Kyle Wanvig: Out of the Shadows, Into the Spotlight
Remember this name: Kyle Wanvig. You may be very glad you did. Here’s a few reasons why: 1) at 6′ 2″, 200 lbs, he’s pretty big for a 19 year old. 2) he loves gritty, crash-and-bang hockey, but possesses a good deal of offensive skill. 3) he’ll drop the gloves in defense of himself or a teammate, and, most importantly, 4) he models himself after Cam Neely. ‘Nuff said, right? Wrong. Unfortunately, uncertainty has followed the young right wing’s career thus far. This year may be the deciding one for Wanvig- is he the heir to the great Neely or is he the next Landon Wilson?A solid, well-balanced, but unspectacular skater, Kyle Wanvig is not a flashy player. In the mold of forwards like Bill Guerin and his childhood hero, Neely, Wanvig drives to the net using brute force. Many of his goals come off rebounds, as he uses his frame to clear the front of opposing nets. He also possesses a rocket of a shot- a trait that, combined with his love of the rough stuff, could make him a Beantown favorite in no time.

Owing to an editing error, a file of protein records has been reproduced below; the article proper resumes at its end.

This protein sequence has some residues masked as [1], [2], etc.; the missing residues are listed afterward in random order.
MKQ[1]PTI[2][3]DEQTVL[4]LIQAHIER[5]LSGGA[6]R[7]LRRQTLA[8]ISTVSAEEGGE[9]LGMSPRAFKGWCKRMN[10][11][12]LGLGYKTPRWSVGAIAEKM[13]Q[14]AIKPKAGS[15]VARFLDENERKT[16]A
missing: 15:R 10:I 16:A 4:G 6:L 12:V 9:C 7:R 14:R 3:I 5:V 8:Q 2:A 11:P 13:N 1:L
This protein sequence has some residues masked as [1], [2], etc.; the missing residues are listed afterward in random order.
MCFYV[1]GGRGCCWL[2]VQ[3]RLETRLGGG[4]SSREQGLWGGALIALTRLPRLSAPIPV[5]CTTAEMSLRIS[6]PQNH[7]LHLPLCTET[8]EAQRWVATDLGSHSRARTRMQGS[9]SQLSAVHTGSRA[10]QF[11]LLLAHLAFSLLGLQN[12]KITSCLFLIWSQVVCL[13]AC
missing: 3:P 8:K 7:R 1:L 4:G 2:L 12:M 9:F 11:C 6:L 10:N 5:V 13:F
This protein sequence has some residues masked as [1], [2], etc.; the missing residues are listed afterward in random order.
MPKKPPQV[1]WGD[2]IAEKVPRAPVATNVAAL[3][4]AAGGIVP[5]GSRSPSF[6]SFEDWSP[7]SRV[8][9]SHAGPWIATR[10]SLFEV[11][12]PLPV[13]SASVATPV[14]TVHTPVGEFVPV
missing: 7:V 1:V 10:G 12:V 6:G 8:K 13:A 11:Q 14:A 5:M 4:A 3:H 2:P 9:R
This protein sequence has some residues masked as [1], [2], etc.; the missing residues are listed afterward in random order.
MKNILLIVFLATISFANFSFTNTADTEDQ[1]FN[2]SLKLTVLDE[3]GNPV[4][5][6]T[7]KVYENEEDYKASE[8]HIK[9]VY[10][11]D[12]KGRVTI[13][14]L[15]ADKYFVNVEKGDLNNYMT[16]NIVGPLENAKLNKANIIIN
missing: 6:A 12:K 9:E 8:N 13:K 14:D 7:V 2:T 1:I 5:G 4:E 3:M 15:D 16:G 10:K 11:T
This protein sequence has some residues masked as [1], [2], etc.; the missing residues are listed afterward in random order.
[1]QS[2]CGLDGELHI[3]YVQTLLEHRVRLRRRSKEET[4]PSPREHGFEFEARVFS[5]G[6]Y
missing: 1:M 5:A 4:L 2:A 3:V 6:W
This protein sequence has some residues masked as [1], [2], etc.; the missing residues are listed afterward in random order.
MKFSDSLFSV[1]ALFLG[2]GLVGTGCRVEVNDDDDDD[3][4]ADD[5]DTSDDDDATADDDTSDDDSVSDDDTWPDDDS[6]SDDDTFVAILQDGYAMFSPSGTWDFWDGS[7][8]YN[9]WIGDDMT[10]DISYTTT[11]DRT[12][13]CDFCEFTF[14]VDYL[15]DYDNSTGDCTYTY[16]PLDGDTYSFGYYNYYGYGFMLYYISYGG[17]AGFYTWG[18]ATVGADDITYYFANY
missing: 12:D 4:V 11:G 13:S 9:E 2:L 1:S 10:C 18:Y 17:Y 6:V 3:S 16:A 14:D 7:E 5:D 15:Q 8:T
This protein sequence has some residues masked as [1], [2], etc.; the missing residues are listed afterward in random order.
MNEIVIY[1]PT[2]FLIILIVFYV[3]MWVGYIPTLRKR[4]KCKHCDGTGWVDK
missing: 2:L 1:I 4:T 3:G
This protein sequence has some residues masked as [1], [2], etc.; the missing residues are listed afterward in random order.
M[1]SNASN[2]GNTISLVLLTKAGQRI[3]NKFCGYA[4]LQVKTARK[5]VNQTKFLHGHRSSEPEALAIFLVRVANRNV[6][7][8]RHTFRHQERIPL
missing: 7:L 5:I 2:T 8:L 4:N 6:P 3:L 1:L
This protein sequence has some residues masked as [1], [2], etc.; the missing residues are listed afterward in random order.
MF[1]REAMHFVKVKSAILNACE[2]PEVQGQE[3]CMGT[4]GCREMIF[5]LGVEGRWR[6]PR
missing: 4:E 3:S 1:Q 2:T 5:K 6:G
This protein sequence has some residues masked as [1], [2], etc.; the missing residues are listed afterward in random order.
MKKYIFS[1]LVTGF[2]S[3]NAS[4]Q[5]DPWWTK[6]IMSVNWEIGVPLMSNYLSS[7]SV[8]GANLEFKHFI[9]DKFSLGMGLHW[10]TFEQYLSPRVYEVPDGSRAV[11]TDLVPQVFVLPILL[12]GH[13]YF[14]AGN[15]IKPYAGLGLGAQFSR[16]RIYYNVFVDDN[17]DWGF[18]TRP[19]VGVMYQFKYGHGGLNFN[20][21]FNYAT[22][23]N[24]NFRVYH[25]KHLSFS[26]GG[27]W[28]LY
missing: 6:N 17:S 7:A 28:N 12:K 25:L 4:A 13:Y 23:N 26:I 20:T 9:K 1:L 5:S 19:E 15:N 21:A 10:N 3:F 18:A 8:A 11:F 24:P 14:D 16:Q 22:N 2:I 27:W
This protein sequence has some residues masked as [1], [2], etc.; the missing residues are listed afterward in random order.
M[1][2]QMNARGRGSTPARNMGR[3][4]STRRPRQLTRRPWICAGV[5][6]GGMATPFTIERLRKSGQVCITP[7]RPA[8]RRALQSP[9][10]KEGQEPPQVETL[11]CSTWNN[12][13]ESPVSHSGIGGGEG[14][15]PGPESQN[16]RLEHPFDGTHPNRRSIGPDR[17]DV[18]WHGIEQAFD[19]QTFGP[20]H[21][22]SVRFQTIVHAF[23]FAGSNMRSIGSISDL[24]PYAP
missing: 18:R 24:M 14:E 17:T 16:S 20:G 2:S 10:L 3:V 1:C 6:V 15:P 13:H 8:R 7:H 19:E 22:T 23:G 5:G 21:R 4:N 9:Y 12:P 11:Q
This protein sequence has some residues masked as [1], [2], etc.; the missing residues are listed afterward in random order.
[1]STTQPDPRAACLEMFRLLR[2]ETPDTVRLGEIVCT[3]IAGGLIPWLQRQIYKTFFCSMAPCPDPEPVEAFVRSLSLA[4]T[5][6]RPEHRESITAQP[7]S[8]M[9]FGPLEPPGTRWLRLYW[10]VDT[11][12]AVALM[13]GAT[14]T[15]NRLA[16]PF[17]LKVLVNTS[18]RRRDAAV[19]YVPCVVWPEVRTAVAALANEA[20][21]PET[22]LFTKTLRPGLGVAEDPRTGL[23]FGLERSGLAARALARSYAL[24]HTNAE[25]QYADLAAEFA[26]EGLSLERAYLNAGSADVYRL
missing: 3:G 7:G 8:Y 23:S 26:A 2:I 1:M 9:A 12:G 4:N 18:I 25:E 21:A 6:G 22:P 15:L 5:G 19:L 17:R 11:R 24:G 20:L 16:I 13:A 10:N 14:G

All the positives about Kyle made him a player to watch in Junior. He spent his first two WHL seasons with Kootenay, and had a solid first campaign in ‘97-‘98, with 17 goals and 12 assists. As with many promising players, Kyle’s second Junior season was expected to be a breakout. Simply put, it was the exact opposite. Despite playing in more games (71 as opposed to 62), Wanvig only tallied 12 goals and 20 assists. Not spectacular totals for a player many thought was on track to be a first-round NHL pick. Because of his unimpressive sophomore season, Kyle’s stock plummeted. He didn’t go in the first round in ‘99. He didn’t even go in the second round, despite his impressive skills package. When he was still available in the third round, the powers that be in Boston decided to take a risk- they picked Wanvig 89th overall. At B’s camp that year, Kyle just didn’t look comfortable. He seemed to lack the intensity so necessary for a power forward, and at times even looked lost. He was returned to the WHL, and was almost immediately forgotten about by most Bruins’ fans. Upon his return to Junior, a frustrated Wanvig demanded a trade. He was moved to the Red Deer Rebels, and responded well to the change of scenery. Here’s a statistic Bruins fans will like: 23 goals and 20 assists with 135 penalty minutes in 64 games. That’s right, 43 points in 64 games, despite spending 135 minutes in the box!With one decent, one poor, and one strong Junior season under his belt, no one was quite sure what to expect from Wanvig at B’s camp this year. Reports out of Rebels’ camp had Kyle looking absolutely scary. Many Red Deer fans thought Kyle was one of the best players on the ice, with his trademark huge hits and his offensive instincts further honed. As of this writing, it is eight days into Bruins camp. Kyle has looked solid, even spectacular at times. Quite a change from the previous year. He’s been displaying some of the skill that made him such a highly touted player upon beginning Junior. If Wanvig has finally learned to put his skills together on a consistent basis, the Bruins’ risk at the draft table may have payed off. Since it is unlikely Wanvig will crack the Boston lineup this season, he will probably be back in Red Deer. If he continues to play at the level he is, however, Kyle will find himself moving up the Bruins’ depth chart in no time, joining Lee Goren as a top prospect on the wings. Kyle Wanvig. Remember that name. Wanvig. As in, “Thornton, over to Wanvig. Wanvig SCORES!!!”